The patient-doctor relationship is one of the most vital and sanct relationships. A patient has to trust doctors, to tell them his darkest secrets honestly, and to help doctors reach life-saving decisions. At the same time, doctors have on their shoulders, the responsibility to be unbiased and give the best medical advice.
But over the past years, this trust has eroded, slowly but steadily. This is counterproductive for the patients as well as the doctors. It deprives the doctors of the ability to serve people better and also leads to lower patient numbers, at the same time it might lead to a critical delay in vital diagnosis and treatment for the patient.
From being one of the most respected and authoritative profession to now being just another run of the mill jobs, medicine has come a long way.
- Doctors are overburdened. Most of the time, they cannot give adequate time to the patients. They are so occupied, they almost become insensitive to patient concerns, questions, and doubts. This is not just in India, but all over the world. Moreover, this is more in newly qualified doctors as compared to old-school professionals.
- Outlier doctors (the number of which has been increasing) don’t advise on the basis of medical conditions, but more often on the basis of their personal gains leading to malpractices. Industry-driven medicine has engulfed more and more number of doctors over the years. The interest of giant multinationals and the influx of huge sums of money has just made medicine a profit-earning machine for a lot of doctors and multinationals.
- Poor pay scales – The rising competition, the need for sufficient funds to run huge hospitals, and the concentration of doctors in certain towns, has lead to meager pays to doctors, which pushes others into unethical practices to keep their clinics afloat.
- The constant poor portrayal by media – Media plays its own role in highlighting the one pill-mill doctor and ignores the hundreds of heroic acts that are a routine in any hospital. The sensationalization and TRP-mongering behavior have spotted the white coats severely.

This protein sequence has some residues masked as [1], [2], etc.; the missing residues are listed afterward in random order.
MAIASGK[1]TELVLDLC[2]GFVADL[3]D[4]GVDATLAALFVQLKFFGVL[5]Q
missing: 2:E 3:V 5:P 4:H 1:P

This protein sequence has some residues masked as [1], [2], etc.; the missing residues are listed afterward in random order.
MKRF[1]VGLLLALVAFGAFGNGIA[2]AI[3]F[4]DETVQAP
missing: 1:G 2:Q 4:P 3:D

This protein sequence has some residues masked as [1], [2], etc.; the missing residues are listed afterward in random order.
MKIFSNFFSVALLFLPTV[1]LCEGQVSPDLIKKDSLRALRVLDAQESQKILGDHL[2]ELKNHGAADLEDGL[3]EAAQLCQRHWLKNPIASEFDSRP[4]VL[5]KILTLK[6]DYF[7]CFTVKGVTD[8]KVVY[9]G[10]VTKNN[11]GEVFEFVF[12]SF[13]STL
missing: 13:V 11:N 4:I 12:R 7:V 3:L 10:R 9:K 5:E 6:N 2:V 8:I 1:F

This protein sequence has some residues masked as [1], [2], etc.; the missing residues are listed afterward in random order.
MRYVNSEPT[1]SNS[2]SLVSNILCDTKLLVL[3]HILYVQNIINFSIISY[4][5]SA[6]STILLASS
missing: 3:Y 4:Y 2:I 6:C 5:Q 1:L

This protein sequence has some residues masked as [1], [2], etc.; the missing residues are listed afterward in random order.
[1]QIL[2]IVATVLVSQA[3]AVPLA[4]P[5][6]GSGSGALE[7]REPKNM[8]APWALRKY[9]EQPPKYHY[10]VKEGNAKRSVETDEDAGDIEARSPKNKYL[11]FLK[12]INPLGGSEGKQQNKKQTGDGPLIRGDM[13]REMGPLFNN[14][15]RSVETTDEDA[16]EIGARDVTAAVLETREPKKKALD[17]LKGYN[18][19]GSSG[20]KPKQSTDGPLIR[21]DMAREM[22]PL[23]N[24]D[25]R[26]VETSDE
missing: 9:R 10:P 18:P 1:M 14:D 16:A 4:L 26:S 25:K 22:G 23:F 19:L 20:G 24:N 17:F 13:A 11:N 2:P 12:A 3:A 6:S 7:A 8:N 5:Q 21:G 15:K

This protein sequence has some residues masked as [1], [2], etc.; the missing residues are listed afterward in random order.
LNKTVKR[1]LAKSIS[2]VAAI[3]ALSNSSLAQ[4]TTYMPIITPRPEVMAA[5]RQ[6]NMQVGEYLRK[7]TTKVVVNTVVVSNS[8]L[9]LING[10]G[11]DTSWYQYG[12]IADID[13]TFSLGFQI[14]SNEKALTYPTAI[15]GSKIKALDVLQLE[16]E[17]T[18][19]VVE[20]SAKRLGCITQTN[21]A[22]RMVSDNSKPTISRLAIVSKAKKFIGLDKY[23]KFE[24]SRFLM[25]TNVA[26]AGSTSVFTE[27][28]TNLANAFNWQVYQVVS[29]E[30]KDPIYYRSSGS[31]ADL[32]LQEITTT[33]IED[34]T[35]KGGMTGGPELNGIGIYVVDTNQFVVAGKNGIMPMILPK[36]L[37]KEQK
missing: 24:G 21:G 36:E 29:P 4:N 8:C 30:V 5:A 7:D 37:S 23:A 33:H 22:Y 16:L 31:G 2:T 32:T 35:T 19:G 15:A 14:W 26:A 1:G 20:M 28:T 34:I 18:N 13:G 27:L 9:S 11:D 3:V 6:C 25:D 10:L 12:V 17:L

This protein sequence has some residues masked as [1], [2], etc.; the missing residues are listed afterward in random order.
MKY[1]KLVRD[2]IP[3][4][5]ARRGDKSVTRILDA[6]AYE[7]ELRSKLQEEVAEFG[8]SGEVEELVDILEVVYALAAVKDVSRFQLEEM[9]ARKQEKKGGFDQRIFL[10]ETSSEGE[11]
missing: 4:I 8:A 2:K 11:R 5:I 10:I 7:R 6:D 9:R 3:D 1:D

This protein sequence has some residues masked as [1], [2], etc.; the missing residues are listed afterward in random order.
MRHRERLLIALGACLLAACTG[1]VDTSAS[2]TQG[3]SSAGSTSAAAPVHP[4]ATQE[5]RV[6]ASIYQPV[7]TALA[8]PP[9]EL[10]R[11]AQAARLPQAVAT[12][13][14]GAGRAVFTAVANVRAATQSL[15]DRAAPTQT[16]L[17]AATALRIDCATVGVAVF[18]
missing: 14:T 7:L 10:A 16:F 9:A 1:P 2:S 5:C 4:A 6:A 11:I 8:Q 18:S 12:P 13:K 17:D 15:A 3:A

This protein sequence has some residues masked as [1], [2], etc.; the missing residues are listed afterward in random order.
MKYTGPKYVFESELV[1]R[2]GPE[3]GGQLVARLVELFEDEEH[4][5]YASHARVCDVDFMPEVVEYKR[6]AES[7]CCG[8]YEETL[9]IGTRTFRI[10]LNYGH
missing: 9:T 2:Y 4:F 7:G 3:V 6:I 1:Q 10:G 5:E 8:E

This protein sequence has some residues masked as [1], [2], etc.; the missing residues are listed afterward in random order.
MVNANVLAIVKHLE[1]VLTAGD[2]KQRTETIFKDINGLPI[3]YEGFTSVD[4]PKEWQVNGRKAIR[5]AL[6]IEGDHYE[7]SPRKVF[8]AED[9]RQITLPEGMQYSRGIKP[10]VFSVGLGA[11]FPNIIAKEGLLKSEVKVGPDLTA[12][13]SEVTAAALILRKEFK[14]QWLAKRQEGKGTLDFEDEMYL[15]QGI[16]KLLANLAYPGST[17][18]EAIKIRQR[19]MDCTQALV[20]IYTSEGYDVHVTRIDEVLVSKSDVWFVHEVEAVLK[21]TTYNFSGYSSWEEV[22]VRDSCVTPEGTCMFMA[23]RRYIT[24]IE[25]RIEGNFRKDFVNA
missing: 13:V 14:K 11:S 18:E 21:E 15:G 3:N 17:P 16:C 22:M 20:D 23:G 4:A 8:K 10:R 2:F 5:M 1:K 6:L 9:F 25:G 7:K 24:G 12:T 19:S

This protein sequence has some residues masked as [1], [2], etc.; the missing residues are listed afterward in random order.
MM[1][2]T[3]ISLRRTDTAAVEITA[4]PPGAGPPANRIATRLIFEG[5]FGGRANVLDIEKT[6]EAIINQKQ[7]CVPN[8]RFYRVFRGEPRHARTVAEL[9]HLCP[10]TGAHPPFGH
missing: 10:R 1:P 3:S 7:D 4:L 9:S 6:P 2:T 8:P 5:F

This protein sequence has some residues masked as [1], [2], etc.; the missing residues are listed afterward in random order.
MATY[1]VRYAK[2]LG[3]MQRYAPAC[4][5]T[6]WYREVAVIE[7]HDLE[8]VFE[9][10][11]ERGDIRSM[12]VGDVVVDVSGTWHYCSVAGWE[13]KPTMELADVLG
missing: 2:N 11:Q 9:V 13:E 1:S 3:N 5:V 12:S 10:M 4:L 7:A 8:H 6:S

- Internet and higher education have allowed the patients to search for everything online. They read, make some sense of the data, and diagnose themselves. Moreover, they question their doctors, their competence, and doubt their advice from the half-cooked knowledge in their heads.
Why is this issue more pertinent now?
Before we lose any trust in our medical system and its doctors, we need to revive this relationship. This pandemic has pushed all of us against the wall and made us introspect how and what we think about doctors.
Doctor shopping and internet extravaganzas are totally justified in today’s era when the consumer is the king. On the same lines, doctors need to put their patients first, ensuring that they give the best services to retain their customers as well as treat them well.
A long-lasting relationship develops over time. Spending adequate time with their patients should be the first priority of today’s doctors, irrespective of their busy schedule. A well-informed patient about his condition and any procedure being done on him is the cornerstone of a healthy relationship.
At the same time, patients need to be empathetic. Monetary gains are a part of today’s medical practice, but seeing every doctor with the glasses of being corrupt, based on outliers, is outrightly wrong. Mutual respect and faith is the way forward.
It breaks my heart to read messages on social media, which say “Coronavirus does not exist”. It questions science, that too with no solid reasoning. It is an insult to the doctors as well as those losing their lives to this disease. More importantly, it is a mirror to the society about how far we have come in the name of rebel and freedom to question science.
Mutual respect, faith, and spending adequate time are the only things that can stop this process as we go forward with the rapid advancement of newer technologies in healthcare. A happy doctor will lead to a happy patient, and a happy patient is everything a doctor can dream of.